Gummy Bear Breast Implants
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Do Implants Cause Cancer?

Breast implants have been back in the news again. There have been reports of implants causing cancer. Let's clear up some of the confusion that this sensationalism may have caused. In an exceedingly small number of patients who have a certain type of breast implant, cancer has been diagnosed. This relates to a very specific situation. The textured shell of the implant, not its contents, has been found in just over 400 patients worldwide to have caused a lymphoma type cancer. Since it was first reported 20 years ago, this type of cancer has globally claimed 16 lives. It is thought that there is longterm inflammation caused possibly by bacteria that leads to a build up of lymphocytes, the body's bacteria fighting cells, and ultimately to transformation to lymphoma, cancer of these cells. This process takes on average of 8 or more years to occur and usually presents as asymptomatic fluid swelling around the implant or as a breast lump. Diagnosis can be performed by a lab test from a sample of either. Diagnosed early, this type of cancer is easily treated with removal of the fibrous capsule around the implant and the implant itself. Smooth implants, the shell of which does not cause this disease, can be used to replace the offending implants. If the disease is more advanced with spread to adjacent tissues or lymph nodes, then more treatment with chemotherapy or radiation may be required.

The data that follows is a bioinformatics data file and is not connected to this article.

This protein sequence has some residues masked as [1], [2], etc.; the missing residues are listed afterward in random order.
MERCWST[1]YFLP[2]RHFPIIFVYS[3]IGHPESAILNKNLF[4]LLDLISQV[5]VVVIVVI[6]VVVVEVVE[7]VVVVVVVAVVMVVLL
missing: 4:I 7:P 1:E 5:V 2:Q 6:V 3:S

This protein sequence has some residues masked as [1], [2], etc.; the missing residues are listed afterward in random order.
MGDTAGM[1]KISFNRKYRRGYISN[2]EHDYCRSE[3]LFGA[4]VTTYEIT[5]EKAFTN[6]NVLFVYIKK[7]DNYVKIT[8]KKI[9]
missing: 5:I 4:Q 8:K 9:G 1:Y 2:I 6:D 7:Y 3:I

Risk factors are being determined but it seems to be mostly related to the textured surface of the implant and not whether it is saline or silicone or if it is for cosmetic or reconstructive purposes. There is no screening lab test. For those patients who have textured implants there is no recommendation currently to have anything done if there are no issues with the implants. Asymptomatic women without breast changes do not need anything more than routine self exams, physician exams, and mammograms. These recommendations should be done by all women whether they have implants or not. So, for most women with breast implants check your implant card or visit with your plastic surgeon to know what kind of implant shell you have. Take a deep breath of relief as most likely this disease will not affect you. Stay informed and continue to monitor the health your implants.

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